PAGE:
This week is Project AWARE Week. Project AWARE essentially started as a project, partnered with the Professional Association of Diving Instructors (PADI) and now, after rapid growth, is a registered non-profit organisation in its own right with a mission to raise awareness around marine environmental problems.

Project AWARE runs a variety of environmental campaigns, but the one we’re going to focus on today is Project AWARE week which is about ocean pollution, creating awareness for vulnerable shark and ray species, and empowering local communities to take positive actions to protect the oceans.

These environmental issues are things that the Love The Oceans’ team feels very passionately about. We’ve talked a lot in our previous blogs about reducing, reusing and recycling plastics. We’ve also touched on carbon dioxide emissions and how to clean up your act. We’ve talked a little about megafauna and our ethical code of conduct, but this blog will be taking a closer look at the vulnerable shark and ray species LTO works to protect, because after all, we <3 elasmobranchs.

Elasmobranchs are sharks, rays and skates. They’re super cool because well, they’re totally bad ass. Some of the most well-known flagship marine conservation species like whale sharks and manta rays, belong to the elasmobranch subclass. Why do sharks and rays belong to the same subclass? Well, it’s because of their placoid (tooth-like) scales, rigid dorsal fins, and 5 – 7 gill clefts that all open individually to their exterior.

OK, we might be a little bit biased, given nearly every one of the LTO team has been obsessed with elasmobranchs since they were knee-high to a grasshopper, but we really do think they’re super cool. Rays and sharks are cartilaginous fish, which means they don’t have any bones. No, they’re not like Jello, they do still have skeletal structures, but they’re made of calcified cartilage, which gives them more flexibility, allows them to heal faster and gives them less complications when diving to depth.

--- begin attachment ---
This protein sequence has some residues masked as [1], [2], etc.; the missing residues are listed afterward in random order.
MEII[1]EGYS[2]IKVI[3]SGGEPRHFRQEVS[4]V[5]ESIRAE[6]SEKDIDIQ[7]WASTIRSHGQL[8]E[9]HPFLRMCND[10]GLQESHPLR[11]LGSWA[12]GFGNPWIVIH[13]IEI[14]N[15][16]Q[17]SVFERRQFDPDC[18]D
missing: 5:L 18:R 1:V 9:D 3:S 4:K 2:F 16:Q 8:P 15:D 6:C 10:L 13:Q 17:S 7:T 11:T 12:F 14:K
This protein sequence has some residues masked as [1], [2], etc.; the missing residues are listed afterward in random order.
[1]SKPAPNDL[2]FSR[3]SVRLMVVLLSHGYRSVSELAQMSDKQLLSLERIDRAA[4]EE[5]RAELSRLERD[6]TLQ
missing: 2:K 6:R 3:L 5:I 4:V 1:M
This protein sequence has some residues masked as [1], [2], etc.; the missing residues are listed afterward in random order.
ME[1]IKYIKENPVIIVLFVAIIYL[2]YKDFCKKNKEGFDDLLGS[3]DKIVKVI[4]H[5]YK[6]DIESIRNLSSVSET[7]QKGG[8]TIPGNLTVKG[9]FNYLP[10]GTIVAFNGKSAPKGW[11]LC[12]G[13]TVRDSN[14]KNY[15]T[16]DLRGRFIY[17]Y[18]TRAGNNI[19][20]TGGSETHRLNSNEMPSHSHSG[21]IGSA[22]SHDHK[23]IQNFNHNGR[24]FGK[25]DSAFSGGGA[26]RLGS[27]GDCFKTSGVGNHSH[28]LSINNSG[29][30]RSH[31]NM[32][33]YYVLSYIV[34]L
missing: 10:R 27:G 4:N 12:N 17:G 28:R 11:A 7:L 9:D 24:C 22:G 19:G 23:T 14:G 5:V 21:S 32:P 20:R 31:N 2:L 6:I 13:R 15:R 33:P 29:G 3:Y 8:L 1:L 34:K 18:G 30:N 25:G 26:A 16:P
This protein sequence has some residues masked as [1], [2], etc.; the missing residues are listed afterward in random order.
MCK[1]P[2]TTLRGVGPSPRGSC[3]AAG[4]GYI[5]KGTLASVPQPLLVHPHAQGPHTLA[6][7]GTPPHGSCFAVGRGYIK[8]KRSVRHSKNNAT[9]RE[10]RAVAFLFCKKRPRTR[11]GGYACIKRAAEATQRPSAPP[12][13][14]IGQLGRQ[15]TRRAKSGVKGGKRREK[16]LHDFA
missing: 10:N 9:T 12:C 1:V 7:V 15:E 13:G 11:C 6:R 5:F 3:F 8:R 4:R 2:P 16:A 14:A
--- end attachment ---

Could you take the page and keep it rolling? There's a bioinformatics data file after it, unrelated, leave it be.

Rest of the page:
As well as many other sexy features, including a sixth sense, 3 penises (just kidding, two are claspers), and 15 rows of teeth (that’s some hella love bites!), one of the coolest things is how some elasmobranchs sleep. Some species of elasmobranchs, like Great Whites, are obligate ram ventilators. Basically, during the process of evolution their spiracles have shrunk up real small. Spiracles let sharks push water of their gills without moving. However, since the spiracles on Whites are now useless for ventilation, they have to swim constantly to ensure they get enough water over their gills to breathe. Whilst it means they can eat all the mince pies at the Christmas party they want, it kinda sucks for sleep. They have to swim, while sleeping and do what’s been dubbed ‘sleep-swimming’ where they shut down parts of their brain to rest it while the rest of the brain still keeps them swimming. I guess that means less nightmares?

Credit: Shaaark